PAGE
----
What is business growth, and what does it mean to you?
Consider this question: "What is business growth?"
It is a question I often ask in workshops and when I present to audiences of business owners. It's amazing the range of answers I get to that question. As business owners, many of us have been conditioned to believe that business ‘growth’ is solely centered around revenue and business value (aspiring to become the next Google & Facebook for example).
Since many of us are time and resource poor, knowing where the set performance priorities generally fall to the most common denominators – profits, and revenue. However, to learn where you’ve been, and where you’re going, you must ask yourself, “Is my company focused on the right priorities? How do I know?”
Without a solid understanding of how you’re doing in all aspects of your business, you risk focusing on the wrong things.
“Business growth is merely a measure of choice.”
Personally, it took me many years in business to understand what that sentence means (through many ups and downs, sweat and tears). The most important question to ask to understand whether your business is on the right path is:
“What is business growth to you?”
This article does not cover all aspects of growth, as growth means something different to different people, however, we will talk through the key categories.
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Definition of growth
Let’s start by defining growth. The many dictionaries define growth as - ‘progressive development (evolution)’ or ‘an increase, expansion or development’. Of course, there is a need to focus on revenue and asset growth, yet in focusing on these variables alone, you risk missing out on efforts that yield incredible returns. Leading from growth, we delve into the business assumptions surrounding Development and Expansion.
Development and Expansion
Development assumes expansion, expansion embodying growth in potential. The two work together hand in hand, implying an understanding of an existing level of skill or experience, which can be measurably improved or grown to the benefit of the business. Using these qualifiers, we can see that growth can also be in many areas, including but not limited to:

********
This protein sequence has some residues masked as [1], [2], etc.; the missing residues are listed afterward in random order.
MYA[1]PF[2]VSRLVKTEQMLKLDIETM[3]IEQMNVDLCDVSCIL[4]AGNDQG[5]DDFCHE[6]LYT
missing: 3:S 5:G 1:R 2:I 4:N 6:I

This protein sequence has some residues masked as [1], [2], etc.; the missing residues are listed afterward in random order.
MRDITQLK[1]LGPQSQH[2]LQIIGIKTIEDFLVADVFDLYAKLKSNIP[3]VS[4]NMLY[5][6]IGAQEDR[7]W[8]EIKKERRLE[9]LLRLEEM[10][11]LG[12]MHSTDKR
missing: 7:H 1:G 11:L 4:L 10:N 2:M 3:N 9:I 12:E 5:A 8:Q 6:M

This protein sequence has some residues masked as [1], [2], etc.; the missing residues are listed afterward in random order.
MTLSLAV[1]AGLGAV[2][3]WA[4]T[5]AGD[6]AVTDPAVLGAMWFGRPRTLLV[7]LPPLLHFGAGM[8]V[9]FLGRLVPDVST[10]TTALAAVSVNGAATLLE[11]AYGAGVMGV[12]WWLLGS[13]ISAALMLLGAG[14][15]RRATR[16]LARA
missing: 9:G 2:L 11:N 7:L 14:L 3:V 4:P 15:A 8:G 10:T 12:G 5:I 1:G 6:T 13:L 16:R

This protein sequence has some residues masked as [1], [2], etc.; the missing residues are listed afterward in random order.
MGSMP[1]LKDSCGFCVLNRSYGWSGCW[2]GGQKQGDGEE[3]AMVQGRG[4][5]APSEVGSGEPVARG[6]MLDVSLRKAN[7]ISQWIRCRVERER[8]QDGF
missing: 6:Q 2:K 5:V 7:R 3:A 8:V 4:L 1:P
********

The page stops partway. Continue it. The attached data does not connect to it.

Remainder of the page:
- Working ON the business, not IN it
- Competency (skill growth)
- Capability (growth in ability)
- Cultural systems
- Interpersonal skills
- Paperwork or financial processes
- Financial benchmarks and key performance indicators
- Work life balance
- Stress reduction (I know this is a double negative, but you get my point)
Thus, we can see those two-dimensional choices to just grow revenue and profits (clients, income or marketing) do not encompass what business growth means. Nor will they enable growth beyond the capacity of the business.
For example, I regularly meet business owners who are perfectly happy with their level of income or size of business. They often seek growth in work life balance, health, stress or other areas of their business which resolves a current imbalance.
In fact, attempting to expand and develop the business beyond capacity, and without proper systems in place, inevitably results in decline, contraction or worse. This topic will be discussed in following articles. Growth should come in the guise of what works for you and your business. Also, what you need and when you need it. Consider your answer when you are also looking for someone to support and grow your business. Ensure they have the ability and experience to support you in the areas of your definition of growth (not just revenue and profits) into the future as your priorities inevitably change.
After all, you have read and considered the statement:
“Business growth is merely a measure of choice”. What does business growth mean to you?
At Pink Bamboo Business Growth, we do not use a ‘cookie cutter’ approach when we partner with our clients. Every solution is tailor-made to fit their unique business challenges. Because our clients’ success is our success.
About the contributor:
Adam Frampton from Pink Bamboo Business Growth specialises in his work with businesses who want to grow. He challenges them; reconnecting them with their cultural and commercial vision; creating a clear and well-defined path to that vision; ultimately giving them the freedom and growth they seek.